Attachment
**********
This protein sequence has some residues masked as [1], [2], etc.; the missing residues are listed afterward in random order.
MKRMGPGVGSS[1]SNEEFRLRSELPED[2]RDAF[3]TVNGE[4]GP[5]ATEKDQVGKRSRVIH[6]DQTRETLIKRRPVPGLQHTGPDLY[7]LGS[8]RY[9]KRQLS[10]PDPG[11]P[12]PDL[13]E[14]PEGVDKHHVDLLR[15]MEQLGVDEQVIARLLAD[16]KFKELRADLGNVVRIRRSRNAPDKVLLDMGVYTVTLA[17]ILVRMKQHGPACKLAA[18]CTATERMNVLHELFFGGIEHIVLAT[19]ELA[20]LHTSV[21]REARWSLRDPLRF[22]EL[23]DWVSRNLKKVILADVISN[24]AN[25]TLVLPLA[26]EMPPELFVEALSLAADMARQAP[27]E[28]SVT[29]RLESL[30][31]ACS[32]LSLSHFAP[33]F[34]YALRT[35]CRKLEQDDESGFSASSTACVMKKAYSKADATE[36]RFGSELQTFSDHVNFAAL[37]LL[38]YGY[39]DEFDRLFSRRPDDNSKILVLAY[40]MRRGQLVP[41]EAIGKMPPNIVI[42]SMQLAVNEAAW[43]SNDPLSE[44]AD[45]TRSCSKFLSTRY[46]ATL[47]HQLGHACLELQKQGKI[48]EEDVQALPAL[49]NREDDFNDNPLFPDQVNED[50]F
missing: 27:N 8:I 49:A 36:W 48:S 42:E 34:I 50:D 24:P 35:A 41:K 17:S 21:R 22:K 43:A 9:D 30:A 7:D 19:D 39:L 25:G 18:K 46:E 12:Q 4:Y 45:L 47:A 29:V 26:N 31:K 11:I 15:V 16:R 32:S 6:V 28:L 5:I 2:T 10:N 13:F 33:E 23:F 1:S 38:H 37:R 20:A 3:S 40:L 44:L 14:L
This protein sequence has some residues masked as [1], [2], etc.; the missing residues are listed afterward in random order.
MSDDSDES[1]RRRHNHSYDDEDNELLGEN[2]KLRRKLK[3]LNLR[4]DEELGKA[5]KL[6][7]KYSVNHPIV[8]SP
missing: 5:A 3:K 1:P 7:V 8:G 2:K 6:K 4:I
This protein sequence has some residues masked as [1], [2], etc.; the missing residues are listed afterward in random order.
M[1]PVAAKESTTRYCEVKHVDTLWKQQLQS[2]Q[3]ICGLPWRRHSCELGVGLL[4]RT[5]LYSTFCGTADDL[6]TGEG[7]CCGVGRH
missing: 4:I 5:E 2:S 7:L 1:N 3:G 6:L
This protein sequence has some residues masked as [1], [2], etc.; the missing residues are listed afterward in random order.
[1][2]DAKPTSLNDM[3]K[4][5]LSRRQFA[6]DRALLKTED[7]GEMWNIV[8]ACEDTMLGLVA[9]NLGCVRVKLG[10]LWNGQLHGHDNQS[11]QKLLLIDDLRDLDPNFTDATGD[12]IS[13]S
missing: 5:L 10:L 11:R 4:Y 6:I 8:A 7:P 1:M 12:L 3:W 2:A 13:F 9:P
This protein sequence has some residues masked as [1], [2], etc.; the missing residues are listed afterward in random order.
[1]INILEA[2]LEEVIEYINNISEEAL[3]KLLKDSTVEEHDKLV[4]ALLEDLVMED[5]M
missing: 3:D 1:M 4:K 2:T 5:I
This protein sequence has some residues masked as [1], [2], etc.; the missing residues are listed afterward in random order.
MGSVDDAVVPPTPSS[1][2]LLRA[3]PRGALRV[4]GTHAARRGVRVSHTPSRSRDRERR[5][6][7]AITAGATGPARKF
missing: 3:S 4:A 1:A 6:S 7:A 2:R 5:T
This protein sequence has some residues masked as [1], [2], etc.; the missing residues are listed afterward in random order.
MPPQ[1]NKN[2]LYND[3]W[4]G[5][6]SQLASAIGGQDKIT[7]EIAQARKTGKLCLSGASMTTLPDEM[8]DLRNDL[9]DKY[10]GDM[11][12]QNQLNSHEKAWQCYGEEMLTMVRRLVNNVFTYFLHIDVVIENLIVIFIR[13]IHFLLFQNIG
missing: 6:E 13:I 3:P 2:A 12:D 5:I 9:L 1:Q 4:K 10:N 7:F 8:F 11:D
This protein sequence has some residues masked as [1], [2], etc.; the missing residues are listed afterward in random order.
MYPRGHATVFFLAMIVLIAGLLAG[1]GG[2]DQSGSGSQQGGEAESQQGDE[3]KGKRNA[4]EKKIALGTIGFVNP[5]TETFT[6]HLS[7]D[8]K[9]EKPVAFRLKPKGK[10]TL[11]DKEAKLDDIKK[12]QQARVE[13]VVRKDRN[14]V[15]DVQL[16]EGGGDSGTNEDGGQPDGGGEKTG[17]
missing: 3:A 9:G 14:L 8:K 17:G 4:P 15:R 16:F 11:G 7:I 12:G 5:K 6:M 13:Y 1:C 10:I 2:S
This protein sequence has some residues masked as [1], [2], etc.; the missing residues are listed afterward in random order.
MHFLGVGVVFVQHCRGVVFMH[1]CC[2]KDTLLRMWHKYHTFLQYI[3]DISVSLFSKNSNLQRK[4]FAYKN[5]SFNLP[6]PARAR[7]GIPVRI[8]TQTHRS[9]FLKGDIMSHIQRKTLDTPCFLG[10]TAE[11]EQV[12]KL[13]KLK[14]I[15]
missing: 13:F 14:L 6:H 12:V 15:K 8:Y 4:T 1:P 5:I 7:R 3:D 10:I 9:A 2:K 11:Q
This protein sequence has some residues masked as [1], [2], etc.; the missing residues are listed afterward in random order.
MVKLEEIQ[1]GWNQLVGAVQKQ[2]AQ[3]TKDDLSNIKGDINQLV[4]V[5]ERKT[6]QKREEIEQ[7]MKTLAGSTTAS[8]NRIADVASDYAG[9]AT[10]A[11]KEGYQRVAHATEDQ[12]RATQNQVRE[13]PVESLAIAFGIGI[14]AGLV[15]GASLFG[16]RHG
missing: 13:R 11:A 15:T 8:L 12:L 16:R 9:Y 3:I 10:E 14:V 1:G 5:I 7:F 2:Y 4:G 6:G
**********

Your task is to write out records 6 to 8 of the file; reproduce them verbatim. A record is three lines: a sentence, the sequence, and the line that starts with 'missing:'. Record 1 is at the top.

This protein sequence has some residues masked as [1], [2], etc.; the missing residues are listed afterward in random order.
MGSVDDAVVPPTPSS[1][2]LLRA[3]PRGALRV[4]GTHAARRGVRVSHTPSRSRDRERR[5][6][7]AITAGATGPARKF
missing: 3:S 4:A 1:A 6:S 7:A 2:R 5:T
This protein sequence has some residues masked as [1], [2], etc.; the missing residues are listed afterward in random order.
MPPQ[1]NKN[2]LYND[3]W[4]G[5][6]SQLASAIGGQDKIT[7]EIAQARKTGKLCLSGASMTTLPDEM[8]DLRNDL[9]DKY[10]GDM[11][12]QNQLNSHEKAWQCYGEEMLTMVRRLVNNVFTYFLHIDVVIENLIVIFIR[13]IHFLLFQNIG
missing: 6:E 13:I 3:P 2:A 12:D 5:I 9:L 1:Q 4:K 10:N 7:F 8:F 11:D
This protein sequence has some residues masked as [1], [2], etc.; the missing residues are listed afterward in random order.
MYPRGHATVFFLAMIVLIAGLLAG[1]GG[2]DQSGSGSQQGGEAESQQGDE[3]KGKRNA[4]EKKIALGTIGFVNP[5]TETFT[6]HLS[7]D[8]K[9]EKPVAFRLKPKGK[10]TL[11]DKEAKLDDIKK[12]QQARVE[13]VVRKDRN[14]V[15]DVQL[16]EGGGDSGTNEDGGQPDGGGEKTG[17]
missing: 3:A 9:G 14:L 8:K 17:G 4:P 15:R 16:F 11:G 7:I 12:G 5:K 6:M 13:Y 1:C 10:I 2:S